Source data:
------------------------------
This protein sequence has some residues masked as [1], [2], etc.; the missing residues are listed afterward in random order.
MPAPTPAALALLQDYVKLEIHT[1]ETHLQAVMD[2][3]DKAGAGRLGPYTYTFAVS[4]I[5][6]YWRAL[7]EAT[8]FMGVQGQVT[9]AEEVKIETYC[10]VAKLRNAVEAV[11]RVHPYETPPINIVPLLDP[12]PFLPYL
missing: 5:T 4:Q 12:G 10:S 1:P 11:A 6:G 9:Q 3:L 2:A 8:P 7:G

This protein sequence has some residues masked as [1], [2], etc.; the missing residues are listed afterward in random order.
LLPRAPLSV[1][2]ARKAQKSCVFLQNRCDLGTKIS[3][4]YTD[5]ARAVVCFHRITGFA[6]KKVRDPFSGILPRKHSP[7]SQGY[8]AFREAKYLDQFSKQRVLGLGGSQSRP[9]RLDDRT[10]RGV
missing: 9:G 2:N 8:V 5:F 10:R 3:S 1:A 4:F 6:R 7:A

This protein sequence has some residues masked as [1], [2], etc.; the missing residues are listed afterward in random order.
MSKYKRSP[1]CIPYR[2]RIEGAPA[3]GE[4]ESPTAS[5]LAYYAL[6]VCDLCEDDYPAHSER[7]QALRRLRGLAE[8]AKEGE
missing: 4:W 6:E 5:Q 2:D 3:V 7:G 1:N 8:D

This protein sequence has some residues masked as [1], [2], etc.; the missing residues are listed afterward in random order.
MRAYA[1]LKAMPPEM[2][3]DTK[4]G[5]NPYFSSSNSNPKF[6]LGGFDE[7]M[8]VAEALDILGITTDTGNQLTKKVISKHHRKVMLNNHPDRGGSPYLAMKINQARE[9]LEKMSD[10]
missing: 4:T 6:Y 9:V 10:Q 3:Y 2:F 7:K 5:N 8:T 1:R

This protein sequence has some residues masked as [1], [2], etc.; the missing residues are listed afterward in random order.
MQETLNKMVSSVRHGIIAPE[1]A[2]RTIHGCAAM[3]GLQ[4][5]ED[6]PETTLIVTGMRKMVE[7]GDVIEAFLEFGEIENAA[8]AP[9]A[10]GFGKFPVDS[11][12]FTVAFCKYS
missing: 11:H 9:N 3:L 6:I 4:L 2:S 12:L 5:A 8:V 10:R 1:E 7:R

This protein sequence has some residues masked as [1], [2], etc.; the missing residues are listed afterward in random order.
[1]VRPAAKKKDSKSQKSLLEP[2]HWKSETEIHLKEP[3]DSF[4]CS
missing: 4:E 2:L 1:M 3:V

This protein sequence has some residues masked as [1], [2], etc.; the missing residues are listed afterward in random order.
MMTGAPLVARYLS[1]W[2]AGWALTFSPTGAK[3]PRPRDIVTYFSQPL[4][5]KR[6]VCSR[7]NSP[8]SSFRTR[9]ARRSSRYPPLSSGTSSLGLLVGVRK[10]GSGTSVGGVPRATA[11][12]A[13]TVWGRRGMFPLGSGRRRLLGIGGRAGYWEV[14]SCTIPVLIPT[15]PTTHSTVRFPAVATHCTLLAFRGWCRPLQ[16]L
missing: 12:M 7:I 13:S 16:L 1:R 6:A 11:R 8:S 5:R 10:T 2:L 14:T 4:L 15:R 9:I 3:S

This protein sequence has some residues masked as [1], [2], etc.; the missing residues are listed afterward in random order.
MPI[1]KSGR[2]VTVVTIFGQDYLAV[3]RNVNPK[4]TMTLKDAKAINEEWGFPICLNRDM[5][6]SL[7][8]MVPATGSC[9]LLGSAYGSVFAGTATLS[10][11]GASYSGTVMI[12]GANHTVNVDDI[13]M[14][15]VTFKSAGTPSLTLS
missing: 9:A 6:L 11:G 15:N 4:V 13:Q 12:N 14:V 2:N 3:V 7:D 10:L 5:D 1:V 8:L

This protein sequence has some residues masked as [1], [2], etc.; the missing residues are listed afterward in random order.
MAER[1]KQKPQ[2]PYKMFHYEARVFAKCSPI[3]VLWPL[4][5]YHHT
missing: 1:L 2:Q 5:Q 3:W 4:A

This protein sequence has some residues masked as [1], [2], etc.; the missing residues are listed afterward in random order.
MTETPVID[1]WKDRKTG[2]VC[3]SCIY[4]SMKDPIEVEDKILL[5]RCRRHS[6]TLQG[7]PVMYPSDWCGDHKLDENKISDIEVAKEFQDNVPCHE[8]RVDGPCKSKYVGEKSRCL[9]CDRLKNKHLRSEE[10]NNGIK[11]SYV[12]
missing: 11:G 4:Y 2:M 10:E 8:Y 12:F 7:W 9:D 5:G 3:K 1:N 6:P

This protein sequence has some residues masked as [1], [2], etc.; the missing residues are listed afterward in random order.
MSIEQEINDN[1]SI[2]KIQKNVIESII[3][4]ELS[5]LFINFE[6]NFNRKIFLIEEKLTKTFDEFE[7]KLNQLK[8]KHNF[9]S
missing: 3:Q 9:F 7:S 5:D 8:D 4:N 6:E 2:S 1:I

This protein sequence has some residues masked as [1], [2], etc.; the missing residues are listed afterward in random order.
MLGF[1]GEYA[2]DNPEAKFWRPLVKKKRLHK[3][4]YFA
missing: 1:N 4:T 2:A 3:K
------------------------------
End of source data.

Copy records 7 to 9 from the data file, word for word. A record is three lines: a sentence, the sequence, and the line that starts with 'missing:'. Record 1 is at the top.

This protein sequence has some residues masked as [1], [2], etc.; the missing residues are listed afterward in random order.
MMTGAPLVARYLS[1]W[2]AGWALTFSPTGAK[3]PRPRDIVTYFSQPL[4][5]KR[6]VCSR[7]NSP[8]SSFRTR[9]ARRSSRYPPLSSGTSSLGLLVGVRK[10]GSGTSVGGVPRATA[11][12]A[13]TVWGRRGMFPLGSGRRRLLGIGGRAGYWEV[14]SCTIPVLIPT[15]PTTHSTVRFPAVATHCTLLAFRGWCRPLQ[16]L
missing: 12:M 7:I 13:S 16:L 1:R 6:A 11:R 8:S 5:R 10:T 2:L 14:T 4:L 15:R 9:I 3:S

This protein sequence has some residues masked as [1], [2], etc.; the missing residues are listed afterward in random order.
MPI[1]KSGR[2]VTVVTIFGQDYLAV[3]RNVNPK[4]TMTLKDAKAINEEWGFPICLNRDM[5][6]SL[7][8]MVPATGSC[9]LLGSAYGSVFAGTATLS[10][11]GASYSGTVMI[12]GANHTVNVDDI[13]M[14][15]VTFKSAGTPSLTLS
missing: 9:A 6:L 11:G 15:N 4:V 13:Q 12:N 14:V 2:N 3:V 7:D 10:L 5:D 1:V 8:L

This protein sequence has some residues masked as [1], [2], etc.; the missing residues are listed afterward in random order.
MAER[1]KQKPQ[2]PYKMFHYEARVFAKCSPI[3]VLWPL[4][5]YHHT
missing: 1:L 2:Q 5:Q 3:W 4:A